New Delhi: Early this year, 26-year-old Master Fasil Alli, a Kickboxing coach, paid a visit to his long-term guide Ghulam Nabi Tantray in North Kashmir's Bandipora district. Alli was worried that his promising littleKickboxing student,Tajamul Islam, then 7, was not eligible for World Kickboxing Championship scheduled in Italy in November.
"Tajamul was months away from her eighth birthday. The Kickboxing Federation of India thought she cannot submit application for the World Championship. I really had a hard time convincing them that she'll be eligible when the tournament will be played in November," says Tantray, who's the President of Kashmir Kickboxing Federation. The federation finally agreed.
On November 9, when Islam routed her opponent from United States of America in the finals of the World Kickboxing Federation (WKF) World Championship to become the world champion at the sub-junior level, Alli's worry and Tantray's persuasion had paid its price.
At the competition in Italy in which 112 countries participated, Islam defeated opponents from China, Japan, France, Italy, Canada and United States of America to reach the top.
"There are a number of people behind my success but Fasil Sir and Kickboxing Federation of India deserve to be named" says Islam, a class 3rd student of Army Goodwill school in Bandipora.
Islam's school, which is one of the 46 schools constructed and controlled by Indian Army under Operation Sadbhavana in the state, also finds mention in her success story.
"The attitude towards sports in the valley is not encouraging; be it from the society or the government. I wanted to change that thinking," says Alli, who runs Alli's Sports Academy in Bandipora, where he trains more than 3,000 students in 18 different sports for free.
It's the same academy where Islam had seen students training kicks and punches, one day, back in 2014. Within months, not only was Islam showing passion in the contact sport, the academy also decided to send her to the 2015 national level kickboxing competition in Delhi. She scored gold.
A regular at school, Islam had to strike a balance between her studies and passion. Her coach Alli, chalked out a plan to ensure maximum training. Every morning Islam, an early bird, had to reach the academy for training. She would train for two hours before school and then she would train for two more hours after school too.
During the five-month long curfew in Kashmir, Alli says he took Islam to his home for three months so as to ensure she doesn't loose her rhythm. "I trained her at my home for the world championship."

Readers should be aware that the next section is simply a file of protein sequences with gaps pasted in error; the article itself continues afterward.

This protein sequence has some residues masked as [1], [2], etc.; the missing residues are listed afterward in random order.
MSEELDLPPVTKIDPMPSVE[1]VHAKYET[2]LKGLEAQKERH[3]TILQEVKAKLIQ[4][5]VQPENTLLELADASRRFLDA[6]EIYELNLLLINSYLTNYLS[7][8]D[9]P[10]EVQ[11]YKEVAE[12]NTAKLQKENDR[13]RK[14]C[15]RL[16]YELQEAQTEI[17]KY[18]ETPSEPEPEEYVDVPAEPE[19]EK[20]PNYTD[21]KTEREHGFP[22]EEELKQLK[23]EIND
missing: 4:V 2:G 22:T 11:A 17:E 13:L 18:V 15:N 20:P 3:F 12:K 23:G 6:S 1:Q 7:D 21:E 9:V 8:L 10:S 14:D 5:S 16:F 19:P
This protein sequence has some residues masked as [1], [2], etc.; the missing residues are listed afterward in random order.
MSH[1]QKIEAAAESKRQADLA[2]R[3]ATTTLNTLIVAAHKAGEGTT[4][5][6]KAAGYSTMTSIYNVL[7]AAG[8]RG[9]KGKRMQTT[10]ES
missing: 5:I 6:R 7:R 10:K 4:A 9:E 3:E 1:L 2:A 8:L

"I haven't charged Islam a single penny for training. She comes from a very austere background," Alli, who himself has won two international gold medals for Kickboxing, says.
That austerity became one of the roadblocks for Islam to reach Italy.
"We needed Rs 2 lakh for her visit and other formalities in the competition. I went to many politicians and bureaucrats but nobody came forward," he says.
According to Tantray, it was the army which decided to bear Rs 2 lakh expenses for Islam's Italy visit.
Islam's father, Ghulam Mohammad, a driver, says it was "economically difficult" for him to send his daughter to an international platform.
"Her talent has taken her there. It sometimes feels unbelievable," says Mohammad, a father of five.
On Sunday afternoon, Islam's Tarkpora village in North Kashmir's Bandipora district descended into dance and celebrations. Well wishers, relatives and friends continue to throng Islam's residence.
A fan of Bollywood superstar Shah Rukh Khan and popular Japanese cartoon series Doraemon, Islam's favourite sports star is Olympian athlete Anju Bobby George.
Interestingly, she's not the first from her family to share passion for Kickboxing. Her three siblings are also Kickboxers. In the next state-level kickboxing tournament in Bihar, Islam's sister will also be a participant.
Coming a long way from 2014, Islam says she has realized the "abysmal sports infrastructure and lack of facilities for sports enthusiasts in the state." She also rues the lack of social support for girls in sports.
"If Kashmiri players are given facilities and exposure like any other state or country, we will show the world what we are capable of," she says.
World Champion at the age of 8, Tajamul maintains a strict "no comment" stand on the politics surrounding conflict-torn Kashmir valley.
Asked what else she desires to be, Islam says besides a professional boxer, she wants to become a doctor when grown up.
"I want to continue with breaking bones and then joining them back," she chuckles.